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The Independent Online
Judo players rarely attract lasting public attention, even when they are as good as Karen Briggs, whose record of four world titles between 1982 and 1989, all in the 48kg (7st) class, is the best for any British competitor. As a consequence, financial support - vital for a discipline that requires almost total commitment - is hard to find.

"It has been a bit of a struggle," she said. "I had a good sponsorship, but it took me three world titles to get it.'' She last competed at the top level at the Barcelona Olympics, where her hopes of a medal ended with a dislocated shoulder. The injury healed but, somewhere along the line, her appetite for competition was lost.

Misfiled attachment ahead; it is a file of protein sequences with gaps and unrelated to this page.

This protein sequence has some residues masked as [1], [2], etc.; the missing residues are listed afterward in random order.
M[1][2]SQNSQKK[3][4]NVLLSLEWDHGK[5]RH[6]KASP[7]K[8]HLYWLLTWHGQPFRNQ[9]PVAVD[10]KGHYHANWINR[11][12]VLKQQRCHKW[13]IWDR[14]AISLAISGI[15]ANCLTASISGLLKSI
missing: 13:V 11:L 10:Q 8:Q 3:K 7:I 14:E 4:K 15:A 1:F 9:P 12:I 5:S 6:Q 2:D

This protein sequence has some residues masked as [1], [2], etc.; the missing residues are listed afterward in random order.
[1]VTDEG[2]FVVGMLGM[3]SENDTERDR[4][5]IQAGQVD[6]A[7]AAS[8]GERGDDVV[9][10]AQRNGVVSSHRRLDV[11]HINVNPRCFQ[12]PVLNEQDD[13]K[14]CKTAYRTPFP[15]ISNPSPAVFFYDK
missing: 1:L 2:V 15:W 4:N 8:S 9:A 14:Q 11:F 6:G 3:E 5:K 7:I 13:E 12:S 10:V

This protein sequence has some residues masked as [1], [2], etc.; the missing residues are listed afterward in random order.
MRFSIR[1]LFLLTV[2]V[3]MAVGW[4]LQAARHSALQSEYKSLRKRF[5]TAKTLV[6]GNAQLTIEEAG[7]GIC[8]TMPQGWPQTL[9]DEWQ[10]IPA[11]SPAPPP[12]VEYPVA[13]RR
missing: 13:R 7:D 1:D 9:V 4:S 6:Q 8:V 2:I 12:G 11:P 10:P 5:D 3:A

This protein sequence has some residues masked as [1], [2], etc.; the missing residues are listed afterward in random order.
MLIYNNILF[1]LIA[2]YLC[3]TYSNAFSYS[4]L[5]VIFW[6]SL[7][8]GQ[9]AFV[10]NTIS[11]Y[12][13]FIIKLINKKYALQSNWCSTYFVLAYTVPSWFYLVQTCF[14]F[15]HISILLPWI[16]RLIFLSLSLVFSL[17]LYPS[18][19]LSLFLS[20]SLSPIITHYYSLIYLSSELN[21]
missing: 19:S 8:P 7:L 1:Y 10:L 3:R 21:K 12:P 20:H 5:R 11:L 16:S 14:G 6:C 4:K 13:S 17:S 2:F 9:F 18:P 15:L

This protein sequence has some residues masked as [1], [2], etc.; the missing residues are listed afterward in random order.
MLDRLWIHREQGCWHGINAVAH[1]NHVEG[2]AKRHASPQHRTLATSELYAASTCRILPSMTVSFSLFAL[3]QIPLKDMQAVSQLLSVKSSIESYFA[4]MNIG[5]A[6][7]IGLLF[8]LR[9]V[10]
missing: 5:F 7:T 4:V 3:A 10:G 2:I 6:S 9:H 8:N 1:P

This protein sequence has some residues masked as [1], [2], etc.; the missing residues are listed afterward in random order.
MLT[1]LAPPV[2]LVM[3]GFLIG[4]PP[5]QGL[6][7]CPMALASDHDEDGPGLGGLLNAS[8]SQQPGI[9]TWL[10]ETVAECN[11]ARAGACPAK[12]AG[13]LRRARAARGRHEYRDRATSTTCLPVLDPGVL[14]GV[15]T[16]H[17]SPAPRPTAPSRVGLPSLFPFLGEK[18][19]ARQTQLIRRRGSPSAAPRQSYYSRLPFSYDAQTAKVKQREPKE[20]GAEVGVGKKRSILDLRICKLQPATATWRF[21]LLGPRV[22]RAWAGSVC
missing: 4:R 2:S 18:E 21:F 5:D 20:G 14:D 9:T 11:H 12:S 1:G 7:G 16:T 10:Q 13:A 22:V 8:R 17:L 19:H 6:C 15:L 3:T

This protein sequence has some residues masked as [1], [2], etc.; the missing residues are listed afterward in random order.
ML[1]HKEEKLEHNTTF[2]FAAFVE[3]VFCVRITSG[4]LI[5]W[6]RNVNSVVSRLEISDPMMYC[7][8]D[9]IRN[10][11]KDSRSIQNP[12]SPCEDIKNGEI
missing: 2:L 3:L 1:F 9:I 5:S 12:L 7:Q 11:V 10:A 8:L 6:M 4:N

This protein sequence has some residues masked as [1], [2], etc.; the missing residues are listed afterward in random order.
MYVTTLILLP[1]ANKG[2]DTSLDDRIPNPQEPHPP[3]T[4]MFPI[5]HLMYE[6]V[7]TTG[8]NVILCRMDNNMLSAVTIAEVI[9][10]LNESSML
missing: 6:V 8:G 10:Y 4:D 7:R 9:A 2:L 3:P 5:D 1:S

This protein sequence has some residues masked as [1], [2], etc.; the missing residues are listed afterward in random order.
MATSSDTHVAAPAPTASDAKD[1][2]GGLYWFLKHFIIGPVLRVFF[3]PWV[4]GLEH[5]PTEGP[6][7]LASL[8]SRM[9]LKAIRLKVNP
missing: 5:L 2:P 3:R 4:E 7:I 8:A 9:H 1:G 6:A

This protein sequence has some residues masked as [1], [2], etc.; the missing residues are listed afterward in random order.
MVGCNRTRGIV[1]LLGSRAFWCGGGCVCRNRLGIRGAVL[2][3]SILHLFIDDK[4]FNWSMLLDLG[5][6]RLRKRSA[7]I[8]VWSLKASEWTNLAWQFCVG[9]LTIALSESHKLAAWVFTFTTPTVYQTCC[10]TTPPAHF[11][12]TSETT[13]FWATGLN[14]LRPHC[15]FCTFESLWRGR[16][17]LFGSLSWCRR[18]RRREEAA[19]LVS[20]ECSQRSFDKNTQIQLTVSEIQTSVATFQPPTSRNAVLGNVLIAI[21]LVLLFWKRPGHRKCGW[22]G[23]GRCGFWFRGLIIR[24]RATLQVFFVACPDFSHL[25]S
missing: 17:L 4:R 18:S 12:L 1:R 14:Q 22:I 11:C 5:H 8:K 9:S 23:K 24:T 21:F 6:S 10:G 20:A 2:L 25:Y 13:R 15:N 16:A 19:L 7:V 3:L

She officially retired last Christmas and now, in partnership with her husband, coaches judo in schools around her home town of Hull, which she hopes will help raise awareness of the sport as well as provide her with a living. "I recently spent five months in Tokyo," she said. "Big crowds watch judo there but everyone is taught it in schools, so they know what they are watching. Perhaps there would be more interest here if more people understood what was happening.'' She went as the first Westerner, male or female, to be invited to coach in Japan.

Married, since last August, to Peter Inman, whose father Roy is a former Great Britain team manager, she celebrates her 32nd birthday today.

Jon Culley